Lord of the Rings by J. R. R. Tolkien

Emma and Rachel Pickthall

Freya was a huge Tolkein fan. Helen read almost the entire trilogy to her in various hospitals. This passage is taken from the very end where Frodo and Sam, whose relationship was the most important thing in the book for Freya, were parting for the last time.

Then Bilbo woke up and opened his eyes. ‘Hullo, Frodo!’ he said. ‘I think I am quite ready to go on another journey. Are you coming?’

‘Yes, I am coming,’ said Frodo. ‘The Ring-bearers should go together.’

‘Where are you going, Master?’ cried Sam, though at last he understood what was happening.

‘To the Havens, Sam,’ said Frodo.

‘And I can’t come?’

‘No, Sam. Not yet anyway, not further than the Havens. Though you too were a Ring-bearer, if only for a little while. Your time may come. Do not be too sad, Sam. You cannot always be torn in two. You will have to be one and whole, for many years. You have so much to enjoy, and to be, and to do.’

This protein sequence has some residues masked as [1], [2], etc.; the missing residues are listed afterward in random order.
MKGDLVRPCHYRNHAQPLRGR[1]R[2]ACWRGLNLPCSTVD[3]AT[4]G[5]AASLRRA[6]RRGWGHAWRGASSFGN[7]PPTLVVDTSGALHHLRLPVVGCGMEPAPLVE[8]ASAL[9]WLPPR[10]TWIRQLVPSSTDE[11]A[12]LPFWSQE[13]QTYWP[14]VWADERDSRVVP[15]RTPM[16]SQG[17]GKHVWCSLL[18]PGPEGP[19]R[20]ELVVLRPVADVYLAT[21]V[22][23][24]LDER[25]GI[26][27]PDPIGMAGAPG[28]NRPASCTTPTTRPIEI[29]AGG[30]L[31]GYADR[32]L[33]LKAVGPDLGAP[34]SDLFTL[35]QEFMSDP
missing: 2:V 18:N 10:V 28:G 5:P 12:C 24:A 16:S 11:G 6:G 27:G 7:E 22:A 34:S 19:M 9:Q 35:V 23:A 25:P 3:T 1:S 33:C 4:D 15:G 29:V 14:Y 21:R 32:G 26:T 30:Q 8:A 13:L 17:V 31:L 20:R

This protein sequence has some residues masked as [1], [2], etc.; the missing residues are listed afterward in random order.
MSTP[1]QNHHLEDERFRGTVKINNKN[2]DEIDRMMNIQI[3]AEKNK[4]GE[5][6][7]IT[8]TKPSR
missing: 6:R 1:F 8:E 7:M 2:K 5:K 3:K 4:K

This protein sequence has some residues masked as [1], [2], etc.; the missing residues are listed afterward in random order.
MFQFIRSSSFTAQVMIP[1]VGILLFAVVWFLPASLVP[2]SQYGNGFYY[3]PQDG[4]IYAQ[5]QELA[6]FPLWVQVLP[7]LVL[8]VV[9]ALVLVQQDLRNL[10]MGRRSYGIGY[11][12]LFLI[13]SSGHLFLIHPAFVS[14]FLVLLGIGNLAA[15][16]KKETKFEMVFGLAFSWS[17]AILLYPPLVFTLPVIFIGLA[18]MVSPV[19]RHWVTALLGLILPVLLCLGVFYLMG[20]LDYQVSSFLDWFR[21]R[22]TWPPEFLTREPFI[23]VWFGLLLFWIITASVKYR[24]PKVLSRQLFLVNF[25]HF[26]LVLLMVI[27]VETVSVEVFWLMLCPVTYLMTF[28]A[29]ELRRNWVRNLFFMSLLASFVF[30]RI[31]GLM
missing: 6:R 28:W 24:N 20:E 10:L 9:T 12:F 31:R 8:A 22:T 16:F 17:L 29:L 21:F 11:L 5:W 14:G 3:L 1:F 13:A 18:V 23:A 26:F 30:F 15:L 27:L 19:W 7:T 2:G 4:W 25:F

‘But,’ said Sam, and tears started in his eyes, ‘I thought you were going to enjoy the Shire, too, for years and years, after all you have done.’

‘So I thought too, once. But I have been too deeply hurt, Sam. I tried to save the Shire, and it has been saved, but not for me. It must often be so, Sam, when things are in danger: some one has to give them up, loose them, so that others may keep them. But you are my heir: all that I had and might have had I leave to you. And you also have Rose, and Elanor: and Frodo-lad will come, and Rose-lass, and Merry, and Goldilocks, and Pippin; and perhaps more that I cannot see. That will keep you as busy and as happy as anyone can be, as long as your part of the Story goes on.